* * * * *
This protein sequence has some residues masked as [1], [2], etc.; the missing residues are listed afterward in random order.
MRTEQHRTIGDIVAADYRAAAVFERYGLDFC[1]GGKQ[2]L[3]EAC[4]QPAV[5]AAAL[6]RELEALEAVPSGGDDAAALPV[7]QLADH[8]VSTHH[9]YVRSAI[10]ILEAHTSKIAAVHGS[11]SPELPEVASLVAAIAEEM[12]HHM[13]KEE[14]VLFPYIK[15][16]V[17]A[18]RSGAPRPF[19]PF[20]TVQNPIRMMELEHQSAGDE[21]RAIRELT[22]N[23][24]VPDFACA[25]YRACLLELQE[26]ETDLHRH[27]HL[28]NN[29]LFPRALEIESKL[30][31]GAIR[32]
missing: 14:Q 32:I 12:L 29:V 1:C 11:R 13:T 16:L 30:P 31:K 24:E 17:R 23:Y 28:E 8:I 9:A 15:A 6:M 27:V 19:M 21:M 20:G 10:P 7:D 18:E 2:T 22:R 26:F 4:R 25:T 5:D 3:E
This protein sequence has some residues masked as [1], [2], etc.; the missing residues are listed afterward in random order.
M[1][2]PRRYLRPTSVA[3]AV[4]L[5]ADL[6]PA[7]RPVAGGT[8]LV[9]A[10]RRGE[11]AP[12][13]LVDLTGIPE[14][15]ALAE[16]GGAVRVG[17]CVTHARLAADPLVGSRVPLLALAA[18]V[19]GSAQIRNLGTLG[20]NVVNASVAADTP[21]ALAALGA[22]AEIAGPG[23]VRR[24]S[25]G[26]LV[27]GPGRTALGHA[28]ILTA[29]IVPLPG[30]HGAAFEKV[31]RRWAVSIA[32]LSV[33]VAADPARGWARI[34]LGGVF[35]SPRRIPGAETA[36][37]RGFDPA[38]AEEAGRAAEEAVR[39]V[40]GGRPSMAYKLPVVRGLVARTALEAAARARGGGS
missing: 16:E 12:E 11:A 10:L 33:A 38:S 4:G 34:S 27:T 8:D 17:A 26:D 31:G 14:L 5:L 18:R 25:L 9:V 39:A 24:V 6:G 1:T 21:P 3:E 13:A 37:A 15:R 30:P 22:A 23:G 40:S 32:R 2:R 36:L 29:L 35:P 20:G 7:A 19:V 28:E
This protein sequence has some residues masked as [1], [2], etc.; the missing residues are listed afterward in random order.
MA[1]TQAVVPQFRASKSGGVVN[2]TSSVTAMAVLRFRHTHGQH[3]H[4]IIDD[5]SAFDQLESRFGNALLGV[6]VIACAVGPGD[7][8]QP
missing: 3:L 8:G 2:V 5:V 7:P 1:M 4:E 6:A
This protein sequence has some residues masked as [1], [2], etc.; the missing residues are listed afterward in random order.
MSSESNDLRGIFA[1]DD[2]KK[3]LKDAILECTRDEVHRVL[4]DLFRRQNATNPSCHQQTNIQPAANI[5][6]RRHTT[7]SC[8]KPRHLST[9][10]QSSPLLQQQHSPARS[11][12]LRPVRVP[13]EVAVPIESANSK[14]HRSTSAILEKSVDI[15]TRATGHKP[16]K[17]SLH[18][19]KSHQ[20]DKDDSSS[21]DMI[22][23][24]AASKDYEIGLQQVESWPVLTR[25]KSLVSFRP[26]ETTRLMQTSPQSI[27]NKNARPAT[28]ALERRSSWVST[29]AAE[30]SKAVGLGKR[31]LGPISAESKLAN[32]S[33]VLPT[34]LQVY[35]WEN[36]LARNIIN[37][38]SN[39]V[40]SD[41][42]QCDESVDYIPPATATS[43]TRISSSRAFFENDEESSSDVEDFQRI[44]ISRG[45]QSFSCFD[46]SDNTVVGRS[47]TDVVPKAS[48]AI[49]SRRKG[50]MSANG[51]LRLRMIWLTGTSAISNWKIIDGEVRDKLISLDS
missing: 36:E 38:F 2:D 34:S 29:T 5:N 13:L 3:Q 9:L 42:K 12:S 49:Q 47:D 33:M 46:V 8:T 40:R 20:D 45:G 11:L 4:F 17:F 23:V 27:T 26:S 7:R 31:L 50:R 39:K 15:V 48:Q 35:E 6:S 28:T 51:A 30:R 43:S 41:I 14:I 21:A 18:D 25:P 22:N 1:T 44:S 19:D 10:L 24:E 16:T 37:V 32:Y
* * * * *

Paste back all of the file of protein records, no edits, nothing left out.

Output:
This protein sequence has some residues masked as [1], [2], etc.; the missing residues are listed afterward in random order.
MRTEQHRTIGDIVAADYRAAAVFERYGLDFC[1]GGKQ[2]L[3]EAC[4]QPAV[5]AAAL[6]RELEALEAVPSGGDDAAALPV[7]QLADH[8]VSTHH[9]YVRSAI[10]ILEAHTSKIAAVHGS[11]SPELPEVASLVAAIAEEM[12]HHM[13]KEE[14]VLFPYIK[15][16]V[17]A[18]RSGAPRPF[19]PF[20]TVQNPIRMMELEHQSAGDE[21]RAIRELT[22]N[23][24]VPDFACA[25]YRACLLELQE[26]ETDLHRH[27]HL[28]NN[29]LFPRALEIESKL[30][31]GAIR[32]
missing: 14:Q 32:I 12:L 29:V 1:C 11:R 13:T 16:L 30:P 31:K 24:E 17:R 23:Y 28:E 8:I 9:A 15:A 6:M 27:V 19:M 21:M 20:G 10:P 7:D 18:E 2:T 22:R 26:F 4:R 25:T 5:D 3:E
This protein sequence has some residues masked as [1], [2], etc.; the missing residues are listed afterward in random order.
M[1][2]PRRYLRPTSVA[3]AV[4]L[5]ADL[6]PA[7]RPVAGGT[8]LV[9]A[10]RRGE[11]AP[12][13]LVDLTGIPE[14][15]ALAE[16]GGAVRVG[17]CVTHARLAADPLVGSRVPLLALAA[18]V[19]GSAQIRNLGTLG[20]NVVNASVAADTP[21]ALAALGA[22]AEIAGPG[23]VRR[24]S[25]G[26]LV[27]GPGRTALGHA[28]ILTA[29]IVPLPG[30]HGAAFEKV[31]RRWAVSIA[32]LSV[33]VAADPARGWARI[34]LGGVF[35]SPRRIPGAETA[36][37]RGFDPA[38]AEEAGRAAEEAVR[39]V[40]GGRPSMAYKLPVVRGLVARTALEAAARARGGGS
missing: 16:E 12:E 11:A 10:L 33:A 38:S 4:G 34:S 27:T 8:D 17:A 26:D 31:G 14:L 5:L 18:R 25:L 9:V 39:A 24:V 6:G 1:T 21:P 3:E 13:A 37:A 15:R 30:P 22:A 23:G 40:S 32:R 2:R 36:L 29:L 35:P 20:G 7:A 19:V 28:E
This protein sequence has some residues masked as [1], [2], etc.; the missing residues are listed afterward in random order.
MA[1]TQAVVPQFRASKSGGVVN[2]TSSVTAMAVLRFRHTHGQH[3]H[4]IIDD[5]SAFDQLESRFGNALLGV[6]VIACAVGPGD[7][8]QP
missing: 3:L 8:G 2:V 5:V 7:P 1:M 4:E 6:A
This protein sequence has some residues masked as [1], [2], etc.; the missing residues are listed afterward in random order.
MSSESNDLRGIFA[1]DD[2]KK[3]LKDAILECTRDEVHRVL[4]DLFRRQNATNPSCHQQTNIQPAANI[5][6]RRHTT[7]SC[8]KPRHLST[9][10]QSSPLLQQQHSPARS[11][12]LRPVRVP[13]EVAVPIESANSK[14]HRSTSAILEKSVDI[15]TRATGHKP[16]K[17]SLH[18][19]KSHQ[20]DKDDSSS[21]DMI[22][23][24]AASKDYEIGLQQVESWPVLTR[25]KSLVSFRP[26]ETTRLMQTSPQSI[27]NKNARPAT[28]ALERRSSWVST[29]AAE[30]SKAVGLGKR[31]LGPISAESKLAN[32]S[33]VLPT[34]LQVY[35]WEN[36]LARNIIN[37][38]SN[39]V[40]SD[41][42]QCDESVDYIPPATATS[43]TRISSSRAFFENDEESSSDVEDFQRI[44]ISRG[45]QSFSCFD[46]SDNTVVGRS[47]TDVVPKAS[48]AI[49]SRRKG[50]MSANG[51]LRLRMIWLTGTSAISNWKIIDGEVRDKLISLDS
missing: 36:E 38:F 2:D 34:S 29:T 5:N 13:L 3:Q 9:L 42:K 12:S 49:Q 47:D 33:M 46:V 8:T 40:R 20:D 45:G 11:L 4:F 17:F 23:V 27:T 26:S 7:R 31:L 50:R 39:K 15:V 48:Q 35:E 6:S 28:T 51:A 30:R 43:S 41:I 14:I 21:A 18:D 25:P 22:N 1:T 44:S 19:D 10:L 24:E 16:T 37:V 32:Y